By the time we've taken our seats at the beginning of a flight, our passports are well stowed away. They are not easy to get at, or easy to put away. Then, once you have them - you've got this huge little stack of books to try not to drop on the floor and lose. It's just extremely cumbersome trying to open 6 little booklets with stiff covers that want to stay shut, and then trying to hold them open with one hand while using the other hand to fill out the form, all while balancing everything on top of that teeny tiny airplane table (which is, by now, stained with spilled apple juice and the crumbs from multiple packs of snacks - and yes, I mean there have been snacks even if I've only been on the plane for 30 minutes when they hand out the forms). But there is a solution...

The Big Family Solution
Before any trip that involves one or more international flights, I type up a little reference chart. Then I print it, and cover it in clear or invisible tape as a homemade means of laminating it. (I want it to stay dry and legible for the duration of the trip, so some type of lamination will go a long way towards preserving it.) The essential elements to put on your customs/immigration reference chart are:
  • Everybody's full names
  • Passport numbers
  • Dates of birth 
  • Passport issue dates
  • Passport expiration dates
  • (And a few more things as noted below, but first an explanation...)

Why the full names?  I mean, sure, you know all of your kids' middle names, right? Most of the time, at least. But for me, just having it in writing is a good way to avoid needing to scratch out a mistake on a form, or asking for another blank form. And why do I make a note of the dates of birth?  Well, okay, so I'm not Dad of the Year; I can't necessarily instantly recall six birthdays at 4:03am after a TransAtlantic flight.

And by the way, it helps to write down dates of birth in the standard international format, of Day-Month-Year. On the customs/immigration forms of nearly every country I've ever visited, a May 07, 2014 birthday would be recorded as 07-05-14. This helps when the forms request DOBs in that order, and avoids the tiny mental strain of making sure to switch them around from the standard U.S. order.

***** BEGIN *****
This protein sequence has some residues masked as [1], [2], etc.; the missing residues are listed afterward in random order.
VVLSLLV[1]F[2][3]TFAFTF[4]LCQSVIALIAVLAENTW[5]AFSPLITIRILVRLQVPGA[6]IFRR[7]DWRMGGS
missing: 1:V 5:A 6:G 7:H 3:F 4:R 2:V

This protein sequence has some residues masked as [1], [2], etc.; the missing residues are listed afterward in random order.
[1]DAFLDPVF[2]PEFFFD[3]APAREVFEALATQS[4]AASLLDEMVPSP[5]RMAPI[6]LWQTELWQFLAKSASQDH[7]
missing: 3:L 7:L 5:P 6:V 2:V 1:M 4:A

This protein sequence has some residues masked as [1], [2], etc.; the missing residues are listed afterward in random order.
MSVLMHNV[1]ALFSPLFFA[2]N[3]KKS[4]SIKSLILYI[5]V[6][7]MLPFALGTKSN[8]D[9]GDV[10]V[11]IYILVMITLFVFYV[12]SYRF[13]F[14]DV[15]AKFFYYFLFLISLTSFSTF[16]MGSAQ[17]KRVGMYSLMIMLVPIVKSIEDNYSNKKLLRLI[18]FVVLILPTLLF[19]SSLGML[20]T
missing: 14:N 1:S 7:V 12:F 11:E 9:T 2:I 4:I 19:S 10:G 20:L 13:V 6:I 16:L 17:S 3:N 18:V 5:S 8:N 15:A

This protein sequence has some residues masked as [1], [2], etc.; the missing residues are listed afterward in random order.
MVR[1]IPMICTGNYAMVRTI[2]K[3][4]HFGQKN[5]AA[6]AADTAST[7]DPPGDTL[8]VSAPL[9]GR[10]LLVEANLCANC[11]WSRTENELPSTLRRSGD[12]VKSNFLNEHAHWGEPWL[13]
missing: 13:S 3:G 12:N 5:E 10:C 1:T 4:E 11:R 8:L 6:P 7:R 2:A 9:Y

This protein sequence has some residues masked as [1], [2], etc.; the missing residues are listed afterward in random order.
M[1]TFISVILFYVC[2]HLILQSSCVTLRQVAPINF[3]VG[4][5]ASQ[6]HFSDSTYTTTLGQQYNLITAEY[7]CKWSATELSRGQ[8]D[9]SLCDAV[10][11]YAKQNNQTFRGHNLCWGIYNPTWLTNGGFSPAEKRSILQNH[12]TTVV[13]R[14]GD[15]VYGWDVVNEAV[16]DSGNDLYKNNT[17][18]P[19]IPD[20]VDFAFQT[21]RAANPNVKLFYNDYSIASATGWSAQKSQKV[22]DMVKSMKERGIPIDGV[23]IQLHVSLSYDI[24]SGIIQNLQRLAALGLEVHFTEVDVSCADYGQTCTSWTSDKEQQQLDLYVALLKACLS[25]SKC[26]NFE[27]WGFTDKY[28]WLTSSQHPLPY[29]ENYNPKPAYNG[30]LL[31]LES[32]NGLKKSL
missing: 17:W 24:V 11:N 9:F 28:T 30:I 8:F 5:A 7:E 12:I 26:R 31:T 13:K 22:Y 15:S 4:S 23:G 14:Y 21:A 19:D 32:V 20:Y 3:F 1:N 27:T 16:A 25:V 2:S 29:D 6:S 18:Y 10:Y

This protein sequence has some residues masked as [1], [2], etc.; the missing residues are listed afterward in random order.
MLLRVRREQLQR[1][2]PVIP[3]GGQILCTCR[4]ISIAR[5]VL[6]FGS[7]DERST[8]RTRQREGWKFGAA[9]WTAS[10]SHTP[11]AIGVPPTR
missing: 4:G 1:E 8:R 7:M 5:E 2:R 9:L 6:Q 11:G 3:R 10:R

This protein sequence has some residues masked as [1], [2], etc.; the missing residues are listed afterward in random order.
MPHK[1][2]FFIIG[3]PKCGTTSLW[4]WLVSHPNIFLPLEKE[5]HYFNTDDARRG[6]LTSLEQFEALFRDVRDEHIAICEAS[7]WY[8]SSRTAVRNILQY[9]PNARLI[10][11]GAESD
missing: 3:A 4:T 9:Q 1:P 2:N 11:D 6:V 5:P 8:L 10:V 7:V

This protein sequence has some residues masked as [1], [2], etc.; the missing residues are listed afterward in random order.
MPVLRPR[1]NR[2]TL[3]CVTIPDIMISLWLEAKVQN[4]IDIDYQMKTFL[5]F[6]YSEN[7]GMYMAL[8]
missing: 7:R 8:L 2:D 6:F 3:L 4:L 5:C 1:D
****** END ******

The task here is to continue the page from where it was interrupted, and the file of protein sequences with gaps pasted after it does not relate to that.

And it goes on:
How to get through immigration when traveling with children
Immigration Forms Almost Always Want
Dates of Birth in DD/MM/YY Format


But Wait, There's More
Every country has its own standards for how much information they are going to demand before stamping your passport on entry. Some countries are pretty invasive, asking for your place of birth, email address, and very often the name of your hotel (or if you don't have a hotel reservation, then the name, address, and phone number of an in-country contact or friend).  So, based on a compilation of all the various standards I've seen when entering Central and South America, Europe, and Asia, I always add the following info to the same reference chart:
  • Everybody's place of birth (city & state)
  • Everybody's occupation (kids under 18 do have an occupation; it's "student")
  • Everybody's employer/company name